Which is better: 48vdc or 110vac from source to multiple units

risingtiger

New Member
Joined
Mar 23, 2021
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2
Which is better: running 48vdc or 110ac from solar/battery shed to multiple points of load?

I will have the solar/battery unit about 100 feet from the house and about 75 feet from an Airbnb unit. Both locations will be primarily drawing AC power, but also some DC: I’m assuming about a 80%/20% split. The home will likely need roughly 2-3KW and the Airbnb would likely need about 1K.

It annoys me that, if I supply 110VAC to the units, I would be running through an extra DC->AC->DC hop for 20% of the load. But, then again, I would still have to convert 48VDC to 24/12VDC for final use anyways, so it might be a illogical concern.

Is it standard practice for solar system designers to run one inverter at the batteries so that power is traveling as AC to multiple units (over less expensive wire)? Or is there an argument to run 48VDC to the units (over more expensive wire) and have an inverter at each unit?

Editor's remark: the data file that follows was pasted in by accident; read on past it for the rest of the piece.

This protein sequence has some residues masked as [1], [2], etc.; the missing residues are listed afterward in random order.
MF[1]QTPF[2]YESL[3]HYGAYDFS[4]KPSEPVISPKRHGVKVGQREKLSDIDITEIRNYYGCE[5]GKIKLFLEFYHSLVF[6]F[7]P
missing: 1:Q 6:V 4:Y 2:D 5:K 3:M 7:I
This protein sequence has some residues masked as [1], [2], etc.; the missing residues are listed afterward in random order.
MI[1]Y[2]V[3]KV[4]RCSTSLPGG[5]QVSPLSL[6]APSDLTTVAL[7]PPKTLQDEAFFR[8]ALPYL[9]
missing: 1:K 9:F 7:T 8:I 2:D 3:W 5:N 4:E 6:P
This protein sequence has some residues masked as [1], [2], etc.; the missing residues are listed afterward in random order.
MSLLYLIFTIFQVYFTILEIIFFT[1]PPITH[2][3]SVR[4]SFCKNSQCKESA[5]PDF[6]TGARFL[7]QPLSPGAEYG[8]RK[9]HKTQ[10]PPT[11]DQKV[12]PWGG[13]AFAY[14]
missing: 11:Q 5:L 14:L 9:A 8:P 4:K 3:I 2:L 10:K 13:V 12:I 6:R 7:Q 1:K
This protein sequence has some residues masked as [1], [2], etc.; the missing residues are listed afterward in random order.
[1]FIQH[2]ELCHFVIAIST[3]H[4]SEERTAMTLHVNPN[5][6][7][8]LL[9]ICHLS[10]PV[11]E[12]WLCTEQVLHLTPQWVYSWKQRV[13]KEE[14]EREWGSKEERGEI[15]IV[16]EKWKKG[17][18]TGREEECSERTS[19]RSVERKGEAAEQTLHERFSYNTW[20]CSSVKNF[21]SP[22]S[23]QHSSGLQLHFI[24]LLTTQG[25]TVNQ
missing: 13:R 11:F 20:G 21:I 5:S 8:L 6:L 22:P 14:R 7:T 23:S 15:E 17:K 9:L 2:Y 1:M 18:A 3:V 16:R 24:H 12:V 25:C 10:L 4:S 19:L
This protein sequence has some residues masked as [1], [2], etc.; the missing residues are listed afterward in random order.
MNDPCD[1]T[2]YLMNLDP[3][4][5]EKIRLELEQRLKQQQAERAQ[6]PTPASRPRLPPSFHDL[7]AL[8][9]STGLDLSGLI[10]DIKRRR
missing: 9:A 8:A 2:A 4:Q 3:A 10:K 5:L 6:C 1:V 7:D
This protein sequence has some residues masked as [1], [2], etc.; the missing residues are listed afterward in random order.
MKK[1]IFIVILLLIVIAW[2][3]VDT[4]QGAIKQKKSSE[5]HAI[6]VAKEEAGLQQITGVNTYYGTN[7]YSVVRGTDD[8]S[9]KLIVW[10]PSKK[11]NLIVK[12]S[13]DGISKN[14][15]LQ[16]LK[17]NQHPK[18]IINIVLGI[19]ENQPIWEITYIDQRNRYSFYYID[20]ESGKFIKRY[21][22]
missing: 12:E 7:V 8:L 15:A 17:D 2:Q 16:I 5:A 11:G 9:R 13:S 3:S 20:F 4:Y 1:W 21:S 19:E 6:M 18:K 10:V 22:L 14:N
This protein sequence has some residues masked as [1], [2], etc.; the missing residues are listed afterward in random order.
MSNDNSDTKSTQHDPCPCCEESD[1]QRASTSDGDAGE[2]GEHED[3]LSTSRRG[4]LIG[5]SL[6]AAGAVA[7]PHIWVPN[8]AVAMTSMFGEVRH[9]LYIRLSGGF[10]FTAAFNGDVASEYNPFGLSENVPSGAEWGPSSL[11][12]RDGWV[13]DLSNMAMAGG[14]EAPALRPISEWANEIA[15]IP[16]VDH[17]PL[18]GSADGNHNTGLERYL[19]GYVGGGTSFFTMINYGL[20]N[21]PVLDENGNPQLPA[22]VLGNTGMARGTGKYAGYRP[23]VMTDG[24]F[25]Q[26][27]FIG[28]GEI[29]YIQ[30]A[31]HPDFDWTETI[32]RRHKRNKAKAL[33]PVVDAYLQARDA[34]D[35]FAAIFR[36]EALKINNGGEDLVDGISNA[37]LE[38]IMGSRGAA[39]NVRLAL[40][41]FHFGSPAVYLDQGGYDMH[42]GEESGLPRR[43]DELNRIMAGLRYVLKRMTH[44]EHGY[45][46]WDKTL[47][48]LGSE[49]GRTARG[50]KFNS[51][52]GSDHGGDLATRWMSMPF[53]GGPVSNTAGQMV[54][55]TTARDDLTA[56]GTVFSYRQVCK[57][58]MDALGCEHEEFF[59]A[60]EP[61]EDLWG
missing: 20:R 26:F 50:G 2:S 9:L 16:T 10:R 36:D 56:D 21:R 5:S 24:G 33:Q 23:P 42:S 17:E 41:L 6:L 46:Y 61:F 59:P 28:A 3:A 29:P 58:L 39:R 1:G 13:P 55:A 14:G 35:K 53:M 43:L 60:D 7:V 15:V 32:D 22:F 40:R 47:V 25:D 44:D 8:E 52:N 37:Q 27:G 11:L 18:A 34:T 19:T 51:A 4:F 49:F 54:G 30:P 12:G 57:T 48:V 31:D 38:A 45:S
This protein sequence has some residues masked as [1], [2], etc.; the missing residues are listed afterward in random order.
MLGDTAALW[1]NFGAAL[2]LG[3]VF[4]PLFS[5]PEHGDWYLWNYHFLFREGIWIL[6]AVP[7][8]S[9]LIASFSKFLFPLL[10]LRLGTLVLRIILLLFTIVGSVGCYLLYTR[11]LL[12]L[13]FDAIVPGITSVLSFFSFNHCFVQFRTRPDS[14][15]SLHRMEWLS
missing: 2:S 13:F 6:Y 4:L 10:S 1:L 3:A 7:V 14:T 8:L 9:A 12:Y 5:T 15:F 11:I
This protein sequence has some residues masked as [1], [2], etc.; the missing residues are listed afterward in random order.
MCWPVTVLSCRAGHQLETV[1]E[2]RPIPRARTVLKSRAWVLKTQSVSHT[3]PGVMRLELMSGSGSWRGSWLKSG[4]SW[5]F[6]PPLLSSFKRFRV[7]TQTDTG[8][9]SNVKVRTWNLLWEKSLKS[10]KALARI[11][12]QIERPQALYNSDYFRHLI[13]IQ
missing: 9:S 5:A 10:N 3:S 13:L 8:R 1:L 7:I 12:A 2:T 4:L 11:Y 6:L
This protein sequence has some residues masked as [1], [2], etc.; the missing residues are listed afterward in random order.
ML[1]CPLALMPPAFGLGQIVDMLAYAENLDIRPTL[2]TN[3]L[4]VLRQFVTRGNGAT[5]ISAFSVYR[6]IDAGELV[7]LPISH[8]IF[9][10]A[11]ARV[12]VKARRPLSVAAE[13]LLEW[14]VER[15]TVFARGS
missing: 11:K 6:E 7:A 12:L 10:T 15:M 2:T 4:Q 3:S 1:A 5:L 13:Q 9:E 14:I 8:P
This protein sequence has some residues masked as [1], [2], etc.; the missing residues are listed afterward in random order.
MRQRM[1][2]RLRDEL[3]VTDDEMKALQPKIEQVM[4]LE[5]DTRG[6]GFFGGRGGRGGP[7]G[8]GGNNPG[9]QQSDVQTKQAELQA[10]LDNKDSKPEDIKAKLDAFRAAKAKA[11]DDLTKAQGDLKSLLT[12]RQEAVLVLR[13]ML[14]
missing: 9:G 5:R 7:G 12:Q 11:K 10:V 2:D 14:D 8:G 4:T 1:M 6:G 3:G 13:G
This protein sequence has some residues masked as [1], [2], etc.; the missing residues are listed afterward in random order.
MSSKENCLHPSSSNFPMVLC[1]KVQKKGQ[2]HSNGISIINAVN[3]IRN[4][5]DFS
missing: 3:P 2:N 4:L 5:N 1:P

Alphacarina

Solar Enthusiast
Joined
Feb 22, 2021
Messages
215
Assuming you don't want to run both AC and DC power to both places, IMO you really only have one choice - Put the inverter in the shed with the batteries and run AC power to both buildings and then convert back to DC as necessary. But, if the DC loads are small, you could run both AC and DC feeds - Small DC loads wouldn't require big cables

A 100 foot run of 48 volts DC to power a 3KW inverter in the house would require LARGE battery cables to deal with the voltage drop, where 3KW of 120 volt AC could probably be handled by 10 gauge Romex - The current in a DC feed to an inverter in the house would be more than twice as much and require large wire sizes to keep the voltage drop manageable

Don
 

risingtiger

New Member
Joined
Mar 23, 2021
Messages
2
@Alphacarina. I think you're right. 110VAC seems to be the best option. I think 48V is about where I'd want to be. I suppose if someone wanted a larger battery bank in series they could pull 120VDC direct from the batteries and then just zip DC power to the house on affordable cables.
 
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